Intergroup Dialogue in Higher Education: Meaningful Learning About Social Justice / Edition 1

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Overview

Intergroup dialogue promotes student engagement across cultural and social divides on college campuses through a face-to-face, interactive, and facilitated learning experience that brings together twelve to eighteen students from two or more social identity groups over a sustained period of time. Students in intergroup dialogue explore commonalities and differences; examine the nature and impact of discrimination, power, and privilege; and find ways of working together toward greater inclusion, equality, and social justice.

Intergroup dialogue is offered as a cocurricular activity on some campuses and as a course or part of a course on others. The practice of intergroup dialogue is considered a substantive and meaningful avenue for preparing college graduates with the knowledge, commitment, and skills essential for living and working in a diverse yet socially stratified society. The research evidence supports the promise of intergroup dialogues to meet its educational goals-consciousness raising, building relationships across differences and conflicts, and strengthening individual and collective capacities to promote social justice.

This volume outlines the theory, practice, and research on intergroup dialogue. It also offers educational resources to support the practice of intergroup dialogue. Addressing faculty, administrators, student affairs personnel, students, and practitioners, this volume is a useful resource for anyone implementing intergroup dialogues in higher education.

This is the 4th issue of the 32nd volume of the Jossey-Bass report series ASHE Higher Education Report Series. Each monograph in the series is the definitive analysis of a tough higher education problem, based on thorough research of pertinent literature and institutional experiences. Topics are identified by a national survey. Noted practitioners and scholars are then commissioned to write the reports, with experts providing critical reviews of each manuscript before publication.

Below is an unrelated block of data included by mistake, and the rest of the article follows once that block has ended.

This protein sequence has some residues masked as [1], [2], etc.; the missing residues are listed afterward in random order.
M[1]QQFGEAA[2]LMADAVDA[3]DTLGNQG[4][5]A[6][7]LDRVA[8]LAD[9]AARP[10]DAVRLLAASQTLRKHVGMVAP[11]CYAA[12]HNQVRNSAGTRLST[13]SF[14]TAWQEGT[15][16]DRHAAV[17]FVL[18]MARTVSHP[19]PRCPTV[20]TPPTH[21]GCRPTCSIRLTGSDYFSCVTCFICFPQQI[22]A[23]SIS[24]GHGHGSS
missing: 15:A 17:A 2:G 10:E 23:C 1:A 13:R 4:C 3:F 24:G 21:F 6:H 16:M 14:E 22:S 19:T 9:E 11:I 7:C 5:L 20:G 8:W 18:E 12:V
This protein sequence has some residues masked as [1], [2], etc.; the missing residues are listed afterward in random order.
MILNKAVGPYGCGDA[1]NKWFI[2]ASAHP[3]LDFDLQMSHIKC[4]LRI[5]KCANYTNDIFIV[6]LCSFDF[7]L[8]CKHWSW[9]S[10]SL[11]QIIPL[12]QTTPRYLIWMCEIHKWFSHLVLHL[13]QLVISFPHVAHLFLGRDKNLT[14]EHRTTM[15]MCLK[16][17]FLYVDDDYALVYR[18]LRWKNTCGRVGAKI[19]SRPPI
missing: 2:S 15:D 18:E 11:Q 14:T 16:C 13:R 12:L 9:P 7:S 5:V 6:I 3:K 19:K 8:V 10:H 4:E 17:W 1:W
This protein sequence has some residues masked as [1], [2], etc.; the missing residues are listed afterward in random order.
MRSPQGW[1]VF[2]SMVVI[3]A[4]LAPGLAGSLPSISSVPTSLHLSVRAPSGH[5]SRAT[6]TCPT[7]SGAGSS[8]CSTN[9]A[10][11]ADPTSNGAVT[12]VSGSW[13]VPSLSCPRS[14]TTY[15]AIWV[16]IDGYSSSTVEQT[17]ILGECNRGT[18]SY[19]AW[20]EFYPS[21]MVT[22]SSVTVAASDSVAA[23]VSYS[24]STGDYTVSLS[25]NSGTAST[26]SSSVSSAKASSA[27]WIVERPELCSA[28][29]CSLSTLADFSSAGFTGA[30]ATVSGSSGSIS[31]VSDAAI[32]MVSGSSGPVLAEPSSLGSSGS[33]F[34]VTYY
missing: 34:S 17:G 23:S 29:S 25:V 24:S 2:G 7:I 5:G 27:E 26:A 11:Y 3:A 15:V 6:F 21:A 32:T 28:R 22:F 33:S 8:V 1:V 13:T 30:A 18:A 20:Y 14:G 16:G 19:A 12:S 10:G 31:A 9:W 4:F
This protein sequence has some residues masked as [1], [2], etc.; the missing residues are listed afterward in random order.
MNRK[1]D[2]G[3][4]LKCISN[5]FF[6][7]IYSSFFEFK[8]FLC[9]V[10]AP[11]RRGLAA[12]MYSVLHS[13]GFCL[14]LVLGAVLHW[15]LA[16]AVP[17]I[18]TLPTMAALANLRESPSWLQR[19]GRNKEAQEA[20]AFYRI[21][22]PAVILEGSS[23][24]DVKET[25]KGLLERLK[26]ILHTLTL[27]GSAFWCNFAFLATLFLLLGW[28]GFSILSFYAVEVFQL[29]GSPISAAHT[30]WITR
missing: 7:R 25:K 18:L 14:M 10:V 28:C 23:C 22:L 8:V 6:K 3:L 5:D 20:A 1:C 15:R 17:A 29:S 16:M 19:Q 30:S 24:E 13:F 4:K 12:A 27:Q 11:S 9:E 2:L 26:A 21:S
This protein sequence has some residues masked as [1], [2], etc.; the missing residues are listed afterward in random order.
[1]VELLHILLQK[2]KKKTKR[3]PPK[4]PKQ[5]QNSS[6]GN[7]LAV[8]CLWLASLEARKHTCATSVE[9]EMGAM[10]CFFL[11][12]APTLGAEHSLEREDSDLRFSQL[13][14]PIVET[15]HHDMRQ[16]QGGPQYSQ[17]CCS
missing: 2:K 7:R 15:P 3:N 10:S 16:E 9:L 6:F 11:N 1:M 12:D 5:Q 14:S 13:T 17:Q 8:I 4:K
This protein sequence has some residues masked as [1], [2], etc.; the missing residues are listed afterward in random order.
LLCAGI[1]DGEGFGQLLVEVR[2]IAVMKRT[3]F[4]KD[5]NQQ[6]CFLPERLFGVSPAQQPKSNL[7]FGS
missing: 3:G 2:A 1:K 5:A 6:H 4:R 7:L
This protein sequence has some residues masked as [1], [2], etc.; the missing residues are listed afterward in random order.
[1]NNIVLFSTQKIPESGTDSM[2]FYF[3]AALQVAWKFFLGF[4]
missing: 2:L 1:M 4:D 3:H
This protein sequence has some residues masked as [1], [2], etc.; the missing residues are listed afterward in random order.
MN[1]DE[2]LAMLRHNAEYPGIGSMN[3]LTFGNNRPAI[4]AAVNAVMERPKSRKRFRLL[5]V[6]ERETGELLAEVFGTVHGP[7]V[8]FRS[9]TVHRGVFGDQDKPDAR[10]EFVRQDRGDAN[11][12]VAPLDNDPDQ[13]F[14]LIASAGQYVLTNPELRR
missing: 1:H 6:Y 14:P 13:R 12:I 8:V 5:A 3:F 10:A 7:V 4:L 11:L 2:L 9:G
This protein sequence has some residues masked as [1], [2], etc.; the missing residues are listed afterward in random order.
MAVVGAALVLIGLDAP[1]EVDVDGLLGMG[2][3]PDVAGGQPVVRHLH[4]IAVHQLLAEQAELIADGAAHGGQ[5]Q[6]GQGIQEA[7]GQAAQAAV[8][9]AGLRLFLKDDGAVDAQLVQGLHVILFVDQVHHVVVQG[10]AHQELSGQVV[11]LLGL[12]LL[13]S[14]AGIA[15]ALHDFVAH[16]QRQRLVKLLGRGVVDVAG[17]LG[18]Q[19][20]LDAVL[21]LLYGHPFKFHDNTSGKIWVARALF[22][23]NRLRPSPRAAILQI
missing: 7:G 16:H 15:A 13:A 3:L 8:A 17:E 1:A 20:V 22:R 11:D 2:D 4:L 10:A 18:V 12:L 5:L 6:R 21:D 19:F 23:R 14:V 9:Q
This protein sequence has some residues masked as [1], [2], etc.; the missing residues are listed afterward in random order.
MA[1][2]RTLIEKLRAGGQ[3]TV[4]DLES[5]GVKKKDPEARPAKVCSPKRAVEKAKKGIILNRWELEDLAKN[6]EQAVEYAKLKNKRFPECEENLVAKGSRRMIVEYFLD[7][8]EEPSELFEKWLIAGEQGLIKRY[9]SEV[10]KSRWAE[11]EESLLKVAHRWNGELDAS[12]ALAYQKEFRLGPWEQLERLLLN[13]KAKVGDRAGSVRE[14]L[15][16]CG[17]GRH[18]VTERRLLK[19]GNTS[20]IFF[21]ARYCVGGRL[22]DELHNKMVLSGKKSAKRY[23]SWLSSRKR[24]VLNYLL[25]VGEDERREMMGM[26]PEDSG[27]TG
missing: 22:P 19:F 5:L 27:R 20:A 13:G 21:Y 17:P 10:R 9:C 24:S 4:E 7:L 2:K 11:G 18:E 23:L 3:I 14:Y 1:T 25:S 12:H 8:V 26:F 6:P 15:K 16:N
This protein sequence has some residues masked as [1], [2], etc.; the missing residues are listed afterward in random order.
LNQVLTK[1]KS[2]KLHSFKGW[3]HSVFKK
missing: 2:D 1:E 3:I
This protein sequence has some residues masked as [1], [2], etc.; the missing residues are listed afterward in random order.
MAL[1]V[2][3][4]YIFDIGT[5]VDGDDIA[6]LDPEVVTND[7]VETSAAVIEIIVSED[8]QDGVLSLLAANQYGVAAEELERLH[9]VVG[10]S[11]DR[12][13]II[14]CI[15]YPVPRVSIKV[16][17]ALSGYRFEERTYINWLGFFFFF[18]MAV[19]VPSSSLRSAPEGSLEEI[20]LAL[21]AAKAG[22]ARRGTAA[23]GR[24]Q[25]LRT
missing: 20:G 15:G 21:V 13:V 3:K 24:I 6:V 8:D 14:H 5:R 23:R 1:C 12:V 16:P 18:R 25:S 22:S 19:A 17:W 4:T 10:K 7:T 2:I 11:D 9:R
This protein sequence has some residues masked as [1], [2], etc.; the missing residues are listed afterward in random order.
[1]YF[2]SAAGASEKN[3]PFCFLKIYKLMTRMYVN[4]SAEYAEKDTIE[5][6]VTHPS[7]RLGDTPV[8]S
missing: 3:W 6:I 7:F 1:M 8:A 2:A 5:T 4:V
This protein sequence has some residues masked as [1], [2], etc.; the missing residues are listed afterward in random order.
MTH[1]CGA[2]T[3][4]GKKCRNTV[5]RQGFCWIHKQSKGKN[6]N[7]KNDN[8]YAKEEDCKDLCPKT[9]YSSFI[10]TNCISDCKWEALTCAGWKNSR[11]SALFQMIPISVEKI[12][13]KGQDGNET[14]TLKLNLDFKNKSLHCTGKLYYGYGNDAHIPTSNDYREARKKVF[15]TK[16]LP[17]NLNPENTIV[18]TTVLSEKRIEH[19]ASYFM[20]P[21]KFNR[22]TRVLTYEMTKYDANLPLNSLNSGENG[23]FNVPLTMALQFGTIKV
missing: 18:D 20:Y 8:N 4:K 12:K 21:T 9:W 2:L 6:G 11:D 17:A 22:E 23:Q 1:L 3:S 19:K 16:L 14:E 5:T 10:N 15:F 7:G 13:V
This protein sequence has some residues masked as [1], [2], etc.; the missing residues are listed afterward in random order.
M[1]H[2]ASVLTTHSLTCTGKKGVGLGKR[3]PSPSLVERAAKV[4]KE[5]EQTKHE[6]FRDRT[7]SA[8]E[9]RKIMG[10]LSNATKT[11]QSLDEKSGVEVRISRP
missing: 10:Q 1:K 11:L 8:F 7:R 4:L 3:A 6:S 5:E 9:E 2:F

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Product Details

Meet the Author

XIMENA ZÚNIGA is an associate professor affiliated with the social justice education concentration in the Department of Student Development and Pupil Personnel Services, School of Education, University of Massachusetts Amherst.

BIREN (RATNESH) A. NAGDA is associate professor of social work and director of the Intergroup Dialogue, Education and Action (IDEA) Center at the University of Washington.

MARK CHESLER is a professor of sociology at the University of Michigan and executive director of Community Resources Ltd. in Ann Arbor.

ADENA CYTRON-WALKER is a practitioner of intergroup dialogue and has actively contributed to the development of this practice over the past eight years.

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Table of Contents

Executive Summary vii

Foreword xiii

Acknowledgments xv

Intergroup Dialogue in Higher Education: Definition, Origins, and Practices 1

Defining Intergroup Dialogue 2

Historical Roots of and Contemporary Influences on Intergroup Dialogue 5

Organization of This Monograph 8

Educational Goals of Intergroup Dialogue 9

Consciousness Raising 9

Building Relationships Across Differences and Conflicts 12

Strengthening Individual and Collective Capacities to Promote Social Justice 16

Design and Practice Principles in Intergroup Dialogue 19

A Key Pedagogical Assumption 19

Design Elements 20

The Four-Stage Design of Intergroup Dialogue 26

Practice Principles for Intergroup Dialogue 31

Facilitating Intergroup Dialogues 39

Why Facilitation and Cofacilitation? 39

Competencies Required for Facilitators of Intergroup Dialogue 41

Preparing Facilitators for Intergroup Dialogues 43

Major Issues and Challenges in Facilitating Intergroup Dialogues and Programs 51

Research on Outcomes and Processes of Intergroup Dialogue 59

A Conceptual Framework for Research on Intergroup Dialogue 60

Outcomes of Intergroup Dialogue 64

Conclusion 72

Program Development, Implementation, and Institutional Impact 75

Program Development 75

Implementation and Sustainability 81

Institutional Impact of IGD Programs 85

Final Thoughts 89

Appendix: Educational Resources 91

References 111

Name Index 121

Subject Index 125

About the Authors 127

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